Feeling Like a Mad Scientist

I love producing something new in my kitchen, but sometimes, it’s not hard to feel a little frazzled when creating culinary delights.

Yesterday, I felt almost certifiable.

Just a few pieces of the equipment I needed.

This time last year I was Trying Something New.

With only two jars remaining from last year, the arrival of four kilograms of rosellas, fresh from the farm, was timely indeed.  But this year, I had to perfect what I started last year.  Rosella and Chilli Jam.

When I finished my last batch of (regular) Rosella Jam last year, I decided to mix it up (so to speak) and add some chilli to the pot.  The end result was a delicious, slightly bitey, jam that also doubled as a relish.  More accurately, it became a wonderful replacement for cranberry sauce and the perfect sandwich accompaniment.  I thought it took a chicken breast, cheese, tomato and rocket (arugula) sandwich to a whole new level.

What I failed to do though was record how much chilli I used.  Silly me.

So yesterday was all about experimenting and I’m pleased to say that it only took 10 minutes to get it right.

TEN MINUTES!  What am I saying?

It took three hours to remove the seeds from the calyx.  Thankfully I had done this the day before.

So all I had to do was 1) wash the seeds, 2) drain the seeds, 3) wash the calyxes, 4) drain the calyxes, 5) boil the seeds to extract the pectin, 6) drain the seeds and retain the liquid, 7) add the calyxes to this liquid to make the pulp, 8) measure the pulp, 9) add an equal quantity of sugar, 10) cook the jam, 11) sterilise the jars, and then finally, in the last ten-minute cooking window, 12) start adding the chilli and hope and pray I wasn’t adding too much.  Phew!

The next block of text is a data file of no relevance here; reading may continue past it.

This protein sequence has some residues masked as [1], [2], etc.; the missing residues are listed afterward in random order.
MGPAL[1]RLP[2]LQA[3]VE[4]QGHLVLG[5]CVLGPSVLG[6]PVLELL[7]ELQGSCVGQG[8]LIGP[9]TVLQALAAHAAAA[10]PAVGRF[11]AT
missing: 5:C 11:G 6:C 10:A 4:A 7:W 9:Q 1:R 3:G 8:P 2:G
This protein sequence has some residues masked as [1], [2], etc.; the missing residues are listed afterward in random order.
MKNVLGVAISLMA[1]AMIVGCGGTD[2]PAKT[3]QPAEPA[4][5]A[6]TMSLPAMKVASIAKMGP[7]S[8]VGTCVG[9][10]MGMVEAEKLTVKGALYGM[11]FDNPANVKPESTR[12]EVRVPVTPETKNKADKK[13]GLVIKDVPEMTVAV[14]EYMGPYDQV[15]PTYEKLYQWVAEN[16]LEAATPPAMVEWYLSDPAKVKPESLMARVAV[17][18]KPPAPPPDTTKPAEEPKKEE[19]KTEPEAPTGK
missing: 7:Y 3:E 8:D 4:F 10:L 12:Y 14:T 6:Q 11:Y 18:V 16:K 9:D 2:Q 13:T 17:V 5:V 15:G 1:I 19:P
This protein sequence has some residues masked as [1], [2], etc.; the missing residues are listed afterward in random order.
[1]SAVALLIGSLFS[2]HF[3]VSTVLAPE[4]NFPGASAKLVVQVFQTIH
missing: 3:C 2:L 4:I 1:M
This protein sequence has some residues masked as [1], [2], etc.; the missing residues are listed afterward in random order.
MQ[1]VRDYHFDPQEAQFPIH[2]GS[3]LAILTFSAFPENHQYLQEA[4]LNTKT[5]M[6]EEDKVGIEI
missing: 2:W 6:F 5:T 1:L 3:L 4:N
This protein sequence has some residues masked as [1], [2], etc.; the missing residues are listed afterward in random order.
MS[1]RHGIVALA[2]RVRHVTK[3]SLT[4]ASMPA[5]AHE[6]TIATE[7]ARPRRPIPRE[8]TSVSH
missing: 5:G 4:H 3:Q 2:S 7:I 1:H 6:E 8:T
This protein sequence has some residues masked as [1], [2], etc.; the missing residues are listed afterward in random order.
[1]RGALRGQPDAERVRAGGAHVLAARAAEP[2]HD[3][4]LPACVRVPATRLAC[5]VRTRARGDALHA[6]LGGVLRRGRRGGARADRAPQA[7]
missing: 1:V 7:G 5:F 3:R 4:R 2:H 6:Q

At this stage I carefully measured, mixed, cooked & taste-tested, constantly getting Dean’s opinion every few minutes.

I think I could have put a little more in each jar.

When we finally decided the hit (or hint) of fire was perfect, all I had to do then was to fill the jars.

I made such a mess in my kitchen and was feeling slightly frayed at the edges by the time I cleaned up.  We then enjoyed a warm fruit bun with (slightly warm) jam.

I sat looking at the next batch of rosellas thinking you can wait another 24 hours.

I even came close to putting everything away.

But rosellas were calling to me, so I decided to knuckle down and get the job done.

I can’t remember how long it took to cook the first batch, but the second batch was finished in around two hours, including bottling time.

They all sat on the kitchen bench to cool completely before I labelled them and put them away in the pantry this morning.

With rosellas available for another couple of months, I’ll be buying more.  But I think I’ll also source smaller bottles and make some gifts.

Some with chilli, some without.

At least now I know exactly how much chilli to use 🌶

This year I had purchased a portable hot plate to cook the jam because we have solar panels on our roof and using electricity during the day is (essentially) free.  I was horrified last year when I used an entire bottle of gas cooking the jam on my stovetop.  The electric hot plate was 75% of the cost of a bottle of gas.

Author: Clare

Ever-expanding one star at a time, my cosmos is a galaxy of thoughts and creativity where you can find poetry, short stories, photography and so much more.

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